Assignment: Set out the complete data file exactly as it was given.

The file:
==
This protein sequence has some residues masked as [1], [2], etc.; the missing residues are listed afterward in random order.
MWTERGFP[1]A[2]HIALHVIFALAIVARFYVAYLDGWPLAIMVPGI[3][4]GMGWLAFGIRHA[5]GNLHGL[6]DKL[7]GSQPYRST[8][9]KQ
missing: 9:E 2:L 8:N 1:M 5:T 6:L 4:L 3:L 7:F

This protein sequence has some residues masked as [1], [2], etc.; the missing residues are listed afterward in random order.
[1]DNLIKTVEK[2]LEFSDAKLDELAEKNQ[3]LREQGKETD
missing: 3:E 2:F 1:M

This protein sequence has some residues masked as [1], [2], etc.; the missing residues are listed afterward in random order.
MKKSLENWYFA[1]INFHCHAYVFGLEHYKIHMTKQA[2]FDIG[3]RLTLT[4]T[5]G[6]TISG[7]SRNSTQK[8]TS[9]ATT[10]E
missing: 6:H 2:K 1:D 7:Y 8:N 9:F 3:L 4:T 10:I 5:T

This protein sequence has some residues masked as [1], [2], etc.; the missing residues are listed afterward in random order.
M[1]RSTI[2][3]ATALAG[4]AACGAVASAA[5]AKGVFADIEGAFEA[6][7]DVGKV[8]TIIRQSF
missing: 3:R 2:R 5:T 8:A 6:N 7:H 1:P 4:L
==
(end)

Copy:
This protein sequence has some residues masked as [1], [2], etc.; the missing residues are listed afterward in random order.
MWTERGFP[1]A[2]HIALHVIFALAIVARFYVAYLDGWPLAIMVPGI[3][4]GMGWLAFGIRHA[5]GNLHGL[6]DKL[7]GSQPYRST[8][9]KQ
missing: 9:E 2:L 8:N 1:M 5:T 6:L 4:L 3:L 7:F

This protein sequence has some residues masked as [1], [2], etc.; the missing residues are listed afterward in random order.
[1]DNLIKTVEK[2]LEFSDAKLDELAEKNQ[3]LREQGKETD
missing: 3:E 2:F 1:M

This protein sequence has some residues masked as [1], [2], etc.; the missing residues are listed afterward in random order.
MKKSLENWYFA[1]INFHCHAYVFGLEHYKIHMTKQA[2]FDIG[3]RLTLT[4]T[5]G[6]TISG[7]SRNSTQK[8]TS[9]ATT[10]E
missing: 6:H 2:K 1:D 7:Y 8:N 9:F 3:L 4:T 10:I 5:T

This protein sequence has some residues masked as [1], [2], etc.; the missing residues are listed afterward in random order.
M[1]RSTI[2][3]ATALAG[4]AACGAVASAA[5]AKGVFADIEGAFEA[6][7]DVGKV[8]TIIRQSF
missing: 3:R 2:R 5:T 8:A 6:N 7:H 1:P 4:L